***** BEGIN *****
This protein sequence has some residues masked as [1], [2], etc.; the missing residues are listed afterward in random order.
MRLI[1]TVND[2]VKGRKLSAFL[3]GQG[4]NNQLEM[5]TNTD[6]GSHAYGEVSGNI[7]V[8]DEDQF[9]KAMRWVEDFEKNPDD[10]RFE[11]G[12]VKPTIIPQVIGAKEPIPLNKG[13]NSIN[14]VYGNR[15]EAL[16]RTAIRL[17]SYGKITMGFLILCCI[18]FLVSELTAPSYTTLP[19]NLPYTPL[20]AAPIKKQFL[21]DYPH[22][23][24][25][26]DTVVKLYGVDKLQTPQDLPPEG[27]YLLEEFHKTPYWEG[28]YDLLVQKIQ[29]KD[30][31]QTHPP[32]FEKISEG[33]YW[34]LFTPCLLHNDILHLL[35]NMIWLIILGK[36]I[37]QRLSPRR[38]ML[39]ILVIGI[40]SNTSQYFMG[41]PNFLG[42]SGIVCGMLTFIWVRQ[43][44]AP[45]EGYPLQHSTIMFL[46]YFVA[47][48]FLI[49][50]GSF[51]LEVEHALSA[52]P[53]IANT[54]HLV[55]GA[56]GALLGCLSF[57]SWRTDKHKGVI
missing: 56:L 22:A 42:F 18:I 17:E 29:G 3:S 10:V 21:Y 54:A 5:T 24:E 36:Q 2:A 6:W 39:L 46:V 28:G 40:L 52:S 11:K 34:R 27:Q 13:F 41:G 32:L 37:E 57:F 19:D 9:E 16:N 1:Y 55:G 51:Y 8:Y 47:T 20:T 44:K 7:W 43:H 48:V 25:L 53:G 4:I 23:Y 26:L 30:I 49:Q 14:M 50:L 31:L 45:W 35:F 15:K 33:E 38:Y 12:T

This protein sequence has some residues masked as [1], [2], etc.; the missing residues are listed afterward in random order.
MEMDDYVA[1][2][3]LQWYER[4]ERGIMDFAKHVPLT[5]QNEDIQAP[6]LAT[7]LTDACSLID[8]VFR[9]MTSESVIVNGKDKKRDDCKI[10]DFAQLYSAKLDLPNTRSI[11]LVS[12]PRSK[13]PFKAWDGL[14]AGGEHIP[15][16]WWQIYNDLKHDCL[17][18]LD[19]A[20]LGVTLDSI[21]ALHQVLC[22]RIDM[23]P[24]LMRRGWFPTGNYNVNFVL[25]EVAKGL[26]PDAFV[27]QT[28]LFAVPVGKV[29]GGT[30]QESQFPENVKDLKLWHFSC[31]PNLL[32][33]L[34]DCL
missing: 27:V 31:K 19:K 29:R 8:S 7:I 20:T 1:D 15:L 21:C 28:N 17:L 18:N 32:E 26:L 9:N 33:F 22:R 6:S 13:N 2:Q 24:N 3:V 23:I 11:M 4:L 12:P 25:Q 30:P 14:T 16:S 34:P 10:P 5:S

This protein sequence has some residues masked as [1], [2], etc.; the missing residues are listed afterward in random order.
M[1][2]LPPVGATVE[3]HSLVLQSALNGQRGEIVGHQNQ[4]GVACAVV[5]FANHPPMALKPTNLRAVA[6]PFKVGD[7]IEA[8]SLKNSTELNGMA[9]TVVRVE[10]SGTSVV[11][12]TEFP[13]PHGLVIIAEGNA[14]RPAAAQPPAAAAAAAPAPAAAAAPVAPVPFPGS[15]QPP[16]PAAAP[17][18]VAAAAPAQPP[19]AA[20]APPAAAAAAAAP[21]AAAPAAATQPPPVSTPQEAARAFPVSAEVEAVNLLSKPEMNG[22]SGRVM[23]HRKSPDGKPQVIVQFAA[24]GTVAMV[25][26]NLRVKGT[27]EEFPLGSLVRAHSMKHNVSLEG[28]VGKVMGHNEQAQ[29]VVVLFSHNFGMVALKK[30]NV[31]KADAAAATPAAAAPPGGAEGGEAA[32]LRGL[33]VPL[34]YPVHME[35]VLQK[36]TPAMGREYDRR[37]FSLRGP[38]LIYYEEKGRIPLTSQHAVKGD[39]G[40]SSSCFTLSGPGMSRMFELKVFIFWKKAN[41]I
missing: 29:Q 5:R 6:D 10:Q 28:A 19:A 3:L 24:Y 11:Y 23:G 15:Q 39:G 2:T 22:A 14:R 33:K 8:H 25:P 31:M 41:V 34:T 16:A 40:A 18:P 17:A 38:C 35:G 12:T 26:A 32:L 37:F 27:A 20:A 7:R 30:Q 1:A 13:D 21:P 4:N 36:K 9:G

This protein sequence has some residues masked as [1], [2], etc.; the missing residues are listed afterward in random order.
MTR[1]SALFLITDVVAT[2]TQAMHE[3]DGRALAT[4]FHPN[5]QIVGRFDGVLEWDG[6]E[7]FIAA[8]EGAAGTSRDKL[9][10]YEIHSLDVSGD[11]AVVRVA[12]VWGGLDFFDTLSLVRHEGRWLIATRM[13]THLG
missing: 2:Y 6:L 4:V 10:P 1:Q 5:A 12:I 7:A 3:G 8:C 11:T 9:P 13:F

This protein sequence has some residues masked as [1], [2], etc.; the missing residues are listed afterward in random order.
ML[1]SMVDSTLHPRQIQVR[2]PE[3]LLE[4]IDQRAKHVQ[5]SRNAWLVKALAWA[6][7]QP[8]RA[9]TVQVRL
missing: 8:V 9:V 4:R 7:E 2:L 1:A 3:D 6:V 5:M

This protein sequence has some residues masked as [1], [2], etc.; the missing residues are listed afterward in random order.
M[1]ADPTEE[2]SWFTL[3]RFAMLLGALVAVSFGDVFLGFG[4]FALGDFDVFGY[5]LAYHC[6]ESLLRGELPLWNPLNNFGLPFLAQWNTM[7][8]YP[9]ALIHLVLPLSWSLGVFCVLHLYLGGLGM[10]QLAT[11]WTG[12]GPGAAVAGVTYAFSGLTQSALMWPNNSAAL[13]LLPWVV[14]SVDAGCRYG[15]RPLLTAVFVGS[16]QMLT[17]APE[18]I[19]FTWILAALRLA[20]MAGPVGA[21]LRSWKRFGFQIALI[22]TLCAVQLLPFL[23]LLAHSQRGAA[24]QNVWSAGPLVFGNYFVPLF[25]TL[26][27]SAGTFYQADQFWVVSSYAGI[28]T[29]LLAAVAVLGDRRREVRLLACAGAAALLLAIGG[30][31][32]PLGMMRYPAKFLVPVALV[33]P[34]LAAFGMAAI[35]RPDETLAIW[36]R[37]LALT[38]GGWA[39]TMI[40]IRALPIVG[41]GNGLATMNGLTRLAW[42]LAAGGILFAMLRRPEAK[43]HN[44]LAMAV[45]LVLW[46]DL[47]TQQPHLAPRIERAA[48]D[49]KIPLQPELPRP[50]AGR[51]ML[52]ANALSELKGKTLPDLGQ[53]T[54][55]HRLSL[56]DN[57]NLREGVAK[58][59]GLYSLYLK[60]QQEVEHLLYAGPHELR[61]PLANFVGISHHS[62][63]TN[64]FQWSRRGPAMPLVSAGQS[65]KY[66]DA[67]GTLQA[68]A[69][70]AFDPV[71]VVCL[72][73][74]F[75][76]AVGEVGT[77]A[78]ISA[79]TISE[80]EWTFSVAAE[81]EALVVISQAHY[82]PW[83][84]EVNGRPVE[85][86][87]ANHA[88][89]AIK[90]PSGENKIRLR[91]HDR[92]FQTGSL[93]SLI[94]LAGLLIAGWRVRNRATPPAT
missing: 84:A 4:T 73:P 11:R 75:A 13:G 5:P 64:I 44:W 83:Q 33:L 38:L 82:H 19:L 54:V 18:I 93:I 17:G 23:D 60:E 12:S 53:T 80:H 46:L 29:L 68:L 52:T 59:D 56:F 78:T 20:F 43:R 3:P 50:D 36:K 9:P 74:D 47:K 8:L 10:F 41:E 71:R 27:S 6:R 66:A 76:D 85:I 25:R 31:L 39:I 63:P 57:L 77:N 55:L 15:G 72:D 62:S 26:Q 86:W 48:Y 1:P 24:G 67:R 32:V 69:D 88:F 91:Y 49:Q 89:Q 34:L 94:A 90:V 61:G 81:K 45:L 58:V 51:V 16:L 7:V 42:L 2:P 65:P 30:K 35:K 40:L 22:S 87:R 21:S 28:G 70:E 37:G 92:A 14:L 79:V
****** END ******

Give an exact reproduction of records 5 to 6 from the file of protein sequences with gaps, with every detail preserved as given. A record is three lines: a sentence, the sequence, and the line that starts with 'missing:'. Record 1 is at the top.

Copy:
This protein sequence has some residues masked as [1], [2], etc.; the missing residues are listed afterward in random order.
ML[1]SMVDSTLHPRQIQVR[2]PE[3]LLE[4]IDQRAKHVQ[5]SRNAWLVKALAWA[6][7]QP[8]RA[9]TVQVRL
missing: 8:V 9:V 4:R 7:E 2:L 1:A 3:D 6:V 5:M

This protein sequence has some residues masked as [1], [2], etc.; the missing residues are listed afterward in random order.
M[1]ADPTEE[2]SWFTL[3]RFAMLLGALVAVSFGDVFLGFG[4]FALGDFDVFGY[5]LAYHC[6]ESLLRGELPLWNPLNNFGLPFLAQWNTM[7][8]YP[9]ALIHLVLPLSWSLGVFCVLHLYLGGLGM[10]QLAT[11]WTG[12]GPGAAVAGVTYAFSGLTQSALMWPNNSAAL[13]LLPWVV[14]SVDAGCRYG[15]RPLLTAVFVGS[16]QMLT[17]APE[18]I[19]FTWILAALRLA[20]MAGPVGA[21]LRSWKRFGFQIALI[22]TLCAVQLLPFL[23]LLAHSQRGAA[24]QNVWSAGPLVFGNYFVPLF[25]TL[26][27]SAGTFYQADQFWVVSSYAGI[28]T[29]LLAAVAVLGDRRREVRLLACAGAAALLLAIGG[30][31][32]PLGMMRYPAKFLVPVALV[33]P[34]LAAFGMAAI[35]RPDETLAIW[36]R[37]LALT[38]GGWA[39]TMI[40]IRALPIVG[41]GNGLATMNGLTRLAW[42]LAAGGILFAMLRRPEAK[43]HN[44]LAMAV[45]LVLW[46]DL[47]TQQPHLAPRIERAA[48]D[49]KIPLQPELPRP[50]AGR[51]ML[52]ANALSELKGKTLPDLGQ[53]T[54][55]HRLSL[56]DN[57]NLREGVAK[58][59]GLYSLYLK[60]QQEVEHLLYAGPHELR[61]PLANFVGISHHS[62][63]TN[64]FQWSRRGPAMPLVSAGQS[65]KY[66]DA[67]GTLQA[68]A[69][70]AFDPV[71]VVCL[72][73][74]F[75][76]AVGEVGT[77]A[78]ISA[79]TISE[80]EWTFSVAAE[81]EALVVISQAHY[82]PW[83][84]EVNGRPVE[85][86][87]ANHA[88][89]AIK[90]PSGENKIRLR[91]HDR[92]FQTGSL[93]SLI[94]LAGLLIAGWRVRNRATPPAT
missing: 84:A 4:T 73:P 11:R 75:A 13:G 5:P 64:I 44:W 83:Q 33:L 38:L 82:H 19:L 54:V 18:I 93:I 17:G 23:D 60:E 12:S 53:T 80:H 46:L 29:L 68:L 52:T 59:D 56:F 78:T 20:F 43:R 3:P 50:D 36:K 9:P 74:D 47:K 8:L 10:F 41:E 71:R 27:S 6:R 66:A 76:D 85:I 25:R 31:L 39:I 63:P 57:L 77:N 55:L 15:G 72:D 62:S 26:Q 86:W 48:Y 1:P 24:G 67:R 32:V 69:D 88:F 91:Y 49:Q 89:Q 34:L 94:A 90:V 61:G 81:K 45:L 58:V 51:V 16:L 7:V 42:L 2:P 65:P 30:K 35:K 40:L 22:S 87:R 21:S 28:G 70:E 37:G 92:A 14:L 79:V